IMR Press / EJGO / Volume 37 / Issue 4 / DOI: 10.12892/ejgo2847.2016

European Journal of Gynaecological Oncology (EJGO) is published by IMR Press from Volume 40 Issue 1 (2019). Previous articles were published by another publisher on a subscription basis, and they are hosted by IMR Press on as a courtesy and upon agreement with S.O.G.

Open Access Original Research
The outcomes of radiotherapy in patients with ovarian carcinoma
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1 Radiotherapy Department, Oncology Centre in Bydgoszcz, Bydgoszcz, Poland
2 The Chair and Clinic of Oncology and Brachytherapy, Nicolaus Copernicus University in Toruń, Ludwik Rydygier Collegium Medicum in Bydgoszcz, Bydgoszcz, Poland
Eur. J. Gynaecol. Oncol. 2016, 37(4), 461–468;
Published: 10 August 2016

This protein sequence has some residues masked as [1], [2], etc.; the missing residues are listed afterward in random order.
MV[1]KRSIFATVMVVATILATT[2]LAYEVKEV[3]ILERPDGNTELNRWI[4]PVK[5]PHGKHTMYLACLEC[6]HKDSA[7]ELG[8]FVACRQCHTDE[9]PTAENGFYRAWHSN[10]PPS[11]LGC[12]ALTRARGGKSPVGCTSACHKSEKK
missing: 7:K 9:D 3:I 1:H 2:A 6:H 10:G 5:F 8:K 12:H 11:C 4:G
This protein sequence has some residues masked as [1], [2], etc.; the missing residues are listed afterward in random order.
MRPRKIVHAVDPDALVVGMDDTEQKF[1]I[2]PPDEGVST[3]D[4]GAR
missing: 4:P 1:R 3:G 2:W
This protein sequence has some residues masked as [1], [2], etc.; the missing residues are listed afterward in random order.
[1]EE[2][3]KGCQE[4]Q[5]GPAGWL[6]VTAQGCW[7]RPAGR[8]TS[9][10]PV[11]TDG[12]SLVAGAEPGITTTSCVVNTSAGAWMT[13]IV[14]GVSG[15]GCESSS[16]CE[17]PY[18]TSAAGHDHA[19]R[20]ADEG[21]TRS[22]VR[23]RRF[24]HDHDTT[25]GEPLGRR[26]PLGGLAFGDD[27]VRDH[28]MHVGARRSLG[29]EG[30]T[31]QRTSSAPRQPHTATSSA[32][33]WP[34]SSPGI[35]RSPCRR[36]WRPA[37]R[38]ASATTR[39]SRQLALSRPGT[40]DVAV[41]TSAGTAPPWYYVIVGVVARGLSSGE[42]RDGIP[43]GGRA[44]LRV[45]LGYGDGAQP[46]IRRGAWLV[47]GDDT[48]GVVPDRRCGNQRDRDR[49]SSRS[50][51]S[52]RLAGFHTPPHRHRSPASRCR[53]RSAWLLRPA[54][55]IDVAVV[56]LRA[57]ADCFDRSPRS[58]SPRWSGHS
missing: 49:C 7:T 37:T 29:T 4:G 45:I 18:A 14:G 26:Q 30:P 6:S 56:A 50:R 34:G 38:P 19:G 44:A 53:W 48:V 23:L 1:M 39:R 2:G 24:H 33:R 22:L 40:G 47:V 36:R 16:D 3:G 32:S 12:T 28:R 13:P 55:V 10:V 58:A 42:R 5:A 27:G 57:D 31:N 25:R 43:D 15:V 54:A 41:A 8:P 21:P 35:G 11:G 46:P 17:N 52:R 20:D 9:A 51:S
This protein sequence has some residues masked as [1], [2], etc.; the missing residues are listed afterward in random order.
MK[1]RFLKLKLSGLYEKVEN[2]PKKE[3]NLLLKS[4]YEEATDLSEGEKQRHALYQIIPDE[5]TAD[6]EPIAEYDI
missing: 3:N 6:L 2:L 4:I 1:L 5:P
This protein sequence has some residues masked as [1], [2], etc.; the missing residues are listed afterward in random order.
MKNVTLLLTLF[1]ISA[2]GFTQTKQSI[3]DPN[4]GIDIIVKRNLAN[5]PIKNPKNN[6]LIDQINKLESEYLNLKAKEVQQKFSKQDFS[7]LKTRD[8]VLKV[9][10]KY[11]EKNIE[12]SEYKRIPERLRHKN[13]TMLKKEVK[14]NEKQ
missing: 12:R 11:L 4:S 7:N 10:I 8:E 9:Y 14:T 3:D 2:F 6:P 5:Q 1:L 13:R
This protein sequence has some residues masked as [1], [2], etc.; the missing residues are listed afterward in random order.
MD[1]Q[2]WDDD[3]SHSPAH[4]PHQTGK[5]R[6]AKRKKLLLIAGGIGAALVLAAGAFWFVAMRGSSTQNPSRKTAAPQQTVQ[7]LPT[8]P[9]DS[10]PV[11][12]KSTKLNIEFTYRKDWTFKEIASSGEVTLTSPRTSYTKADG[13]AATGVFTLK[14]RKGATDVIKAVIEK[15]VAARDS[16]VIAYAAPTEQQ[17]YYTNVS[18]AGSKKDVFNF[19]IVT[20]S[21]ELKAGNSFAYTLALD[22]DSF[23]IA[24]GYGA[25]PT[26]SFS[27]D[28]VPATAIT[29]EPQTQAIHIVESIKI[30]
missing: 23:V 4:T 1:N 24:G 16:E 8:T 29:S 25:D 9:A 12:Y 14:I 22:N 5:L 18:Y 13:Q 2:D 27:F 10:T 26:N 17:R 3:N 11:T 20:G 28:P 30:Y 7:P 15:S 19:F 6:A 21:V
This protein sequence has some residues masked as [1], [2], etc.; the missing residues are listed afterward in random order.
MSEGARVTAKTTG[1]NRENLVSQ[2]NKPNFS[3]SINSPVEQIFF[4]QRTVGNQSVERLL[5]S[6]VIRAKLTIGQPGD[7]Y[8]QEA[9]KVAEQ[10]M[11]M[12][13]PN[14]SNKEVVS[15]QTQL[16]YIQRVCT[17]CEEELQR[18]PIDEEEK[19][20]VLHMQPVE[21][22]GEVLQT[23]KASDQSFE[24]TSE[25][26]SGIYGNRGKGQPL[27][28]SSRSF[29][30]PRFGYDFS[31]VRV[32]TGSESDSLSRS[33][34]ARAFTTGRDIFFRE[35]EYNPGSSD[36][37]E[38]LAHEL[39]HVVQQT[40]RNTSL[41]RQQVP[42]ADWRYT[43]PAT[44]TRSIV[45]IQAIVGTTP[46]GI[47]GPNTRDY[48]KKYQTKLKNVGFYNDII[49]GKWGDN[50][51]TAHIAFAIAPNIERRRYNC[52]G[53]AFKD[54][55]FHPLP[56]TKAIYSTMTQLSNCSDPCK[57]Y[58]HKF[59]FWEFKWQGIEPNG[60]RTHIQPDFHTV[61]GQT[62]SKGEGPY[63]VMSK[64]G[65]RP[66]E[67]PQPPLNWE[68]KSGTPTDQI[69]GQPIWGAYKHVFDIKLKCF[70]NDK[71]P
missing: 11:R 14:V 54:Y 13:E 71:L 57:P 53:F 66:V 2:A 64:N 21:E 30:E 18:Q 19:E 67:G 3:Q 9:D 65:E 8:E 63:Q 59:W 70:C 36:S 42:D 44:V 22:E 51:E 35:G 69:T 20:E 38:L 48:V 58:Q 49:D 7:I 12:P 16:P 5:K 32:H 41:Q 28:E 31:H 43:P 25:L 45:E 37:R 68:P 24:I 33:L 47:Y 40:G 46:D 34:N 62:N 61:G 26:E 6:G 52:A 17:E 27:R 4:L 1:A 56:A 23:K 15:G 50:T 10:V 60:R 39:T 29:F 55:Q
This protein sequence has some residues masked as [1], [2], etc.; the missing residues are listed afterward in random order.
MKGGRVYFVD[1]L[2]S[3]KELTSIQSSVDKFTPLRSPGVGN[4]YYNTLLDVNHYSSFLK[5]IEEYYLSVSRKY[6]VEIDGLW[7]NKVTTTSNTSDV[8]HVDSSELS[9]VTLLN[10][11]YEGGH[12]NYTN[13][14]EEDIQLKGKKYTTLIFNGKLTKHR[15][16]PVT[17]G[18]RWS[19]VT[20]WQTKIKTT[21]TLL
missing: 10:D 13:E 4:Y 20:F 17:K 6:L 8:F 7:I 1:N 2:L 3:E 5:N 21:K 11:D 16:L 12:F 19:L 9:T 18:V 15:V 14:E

Relapses of ovarian cancer have poor prognosis, overall survival (OS) after recurrence depends on patient's performance status, histological cell type, size and number of the relapse, and duration of the platinum-free interval. Pelvis, peritoneum, pleural effusion, liver, lung, lymph nodes, and central nervous system are the most frequent sites of relapse. The standard treatment for ovarian cancer is a combination of surgery and chemotherapy. This retrospective study aimed to describe incidence, characteristics, outcomes and prognostic factors of patients with ovarian cancer underwent radiotherapy. Results: In 47 with ovarian cancer underwent radiotherapy. Treatment modalities were radiotherapy 8- 56 Gy. After optimal treatment the authors observed complete remission in seven patients, and progression and/or metastases in 40 patients. The present study confirmed that patients with low advancement stage had better prognoses than patients with advanced disease, as confirmed by OS rates in groups T1 vs. T3 (p = 0.066) and T3 vs. T4 (p = 0.066). What was interesting was that the disease-free survival (DFS) in the group of patients with T3 cancer was longer than in the group of patients with T1 cancer. Time to marker progression (Ca 125) was longer in groups with FIGO Stage I vs. II and I vs. III (p = 0.016, p = 0.044), while the time to progression in FIGO Stage II cancer patients was shorter than in FIGO Stage III cancer patients. An interesting result was also obtained in the analysis of 36-month survival where a larger number of patients without the disease symptoms had T3 Stage cancer. New prospective studies, designed to include the aspects of target volumes, total doses and fraction doses, together with the use of state of the art planning techniques, and therapeutic instrumentation are required.
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